BRITISH SEA POWER - 'Do You Like Rock Music?'

"Don't you think it's strange you know, the way it all works out? / Brace yourself for storms and summer droughts" - 'Canvey Island' - British Sea Power

An idiosyncratic band, British Sea Power reach their third album with much of their foibles intact but often threaten to skate off the edge of a cliff here and plunge headfirst into the sea of stadium rock. Don't do it boys!

However, there are some very strong tracks on the album and even though they've worked with three different producers on these they've managed to marshall the essential and eccentric chaos that is BSP into a pretty good shape overall. It's most definitely a technicolour, Panavision production that almost contradicts the fussy, introspective subject matter. It's debatable whether their intentions do get lost in the scope of the production and how 'radio-friendly' they intended this to be.

The opening 'All In It' with its anthemic chanting doesn't prepare you for the next few tracks. 'Lights Out For Darker Skies', 'No Lucifer' with their cathedral like sonics, choral and guitar treatments, metaphysical (and literal with 'No Lucifer's' Big Daddy tribute) wrestling are respectively epic, aptly windswept and fine surging pop. It's the stadium friendly 'Waving Flags' that has me slightly worried that BSP might get their bearings in a muddle. It's a great song, ripe for audience participation and has a pertinent message about immigration but it eschews a good deal of the bonkers chaos of the first album.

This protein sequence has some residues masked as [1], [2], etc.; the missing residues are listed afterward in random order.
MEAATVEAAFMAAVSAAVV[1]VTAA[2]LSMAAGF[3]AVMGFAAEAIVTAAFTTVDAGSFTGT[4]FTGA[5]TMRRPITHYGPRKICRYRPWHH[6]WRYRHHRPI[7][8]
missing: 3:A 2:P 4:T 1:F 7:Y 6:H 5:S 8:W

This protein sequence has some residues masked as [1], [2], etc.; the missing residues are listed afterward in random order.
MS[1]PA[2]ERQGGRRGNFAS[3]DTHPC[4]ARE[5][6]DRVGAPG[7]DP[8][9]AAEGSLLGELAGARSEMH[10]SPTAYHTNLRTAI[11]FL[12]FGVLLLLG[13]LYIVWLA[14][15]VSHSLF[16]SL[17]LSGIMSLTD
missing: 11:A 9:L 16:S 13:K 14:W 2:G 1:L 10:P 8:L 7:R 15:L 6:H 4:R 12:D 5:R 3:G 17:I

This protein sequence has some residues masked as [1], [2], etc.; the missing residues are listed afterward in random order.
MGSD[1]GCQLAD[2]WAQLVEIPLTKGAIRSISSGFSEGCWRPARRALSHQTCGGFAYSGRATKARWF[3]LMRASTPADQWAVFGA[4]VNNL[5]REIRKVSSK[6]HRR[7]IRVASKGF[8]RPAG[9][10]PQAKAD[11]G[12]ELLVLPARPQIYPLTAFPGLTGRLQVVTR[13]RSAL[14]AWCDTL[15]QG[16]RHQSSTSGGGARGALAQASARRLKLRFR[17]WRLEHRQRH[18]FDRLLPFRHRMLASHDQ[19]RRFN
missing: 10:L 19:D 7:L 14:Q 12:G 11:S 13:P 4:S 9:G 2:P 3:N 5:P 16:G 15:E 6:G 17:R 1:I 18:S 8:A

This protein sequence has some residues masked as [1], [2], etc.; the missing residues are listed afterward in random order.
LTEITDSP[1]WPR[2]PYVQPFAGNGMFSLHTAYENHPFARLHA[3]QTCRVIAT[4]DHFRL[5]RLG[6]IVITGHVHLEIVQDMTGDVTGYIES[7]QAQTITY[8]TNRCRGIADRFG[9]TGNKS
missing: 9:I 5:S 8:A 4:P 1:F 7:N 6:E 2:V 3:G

Their strangeness does remain intact on the second half of the album and in particular 'Canvey Island' with its doomladen flood warnings and disease ridden swans is a stand out track, but it does all rather become standard jangly guitar indie rock on 'No Need To Cry' and 'Open The Door'. The superb atmospherics of the near instrumental 'The Great Skua' and the apologia for the complexities of particle theory on the quirkily brilliant 'Atom' compensate for these but I still can't fathom the reprise of 'We Close Our Eyes' which is a lame coda of sound effects and the chant from the opener 'All In It'. It's feels too much of a token gesture in order to finish the album off.

It's a good album but not a great one. Their are reminders of The Flaming Lips, The Smiths, New Order and some of the epic, whirling production work of Brian Eno and it's an incredibly festival friendly set of songs but I'd have preferred a bit more experimentation. And if they do come across as the British equivalent of Arcade Fire then that's because in the first place they were exploring the same sonic territory before the Fire wholly claimed it and secondly they've then got their ex-drummer co-producing this album. The comparisons are inevitable.

If they keep their chaotic nerve and their British peccadilloes intact then I will keep listening. And keep producing album sleeves and liner notes of this quality as this attention to detail and the obvious labour of love that went into contents for this album are generally fast becoming a dying art.

British Sea Power - 'Do You Like Rock Music?' (Rough Trade RTRADCD300 - Released 14th January 2007)

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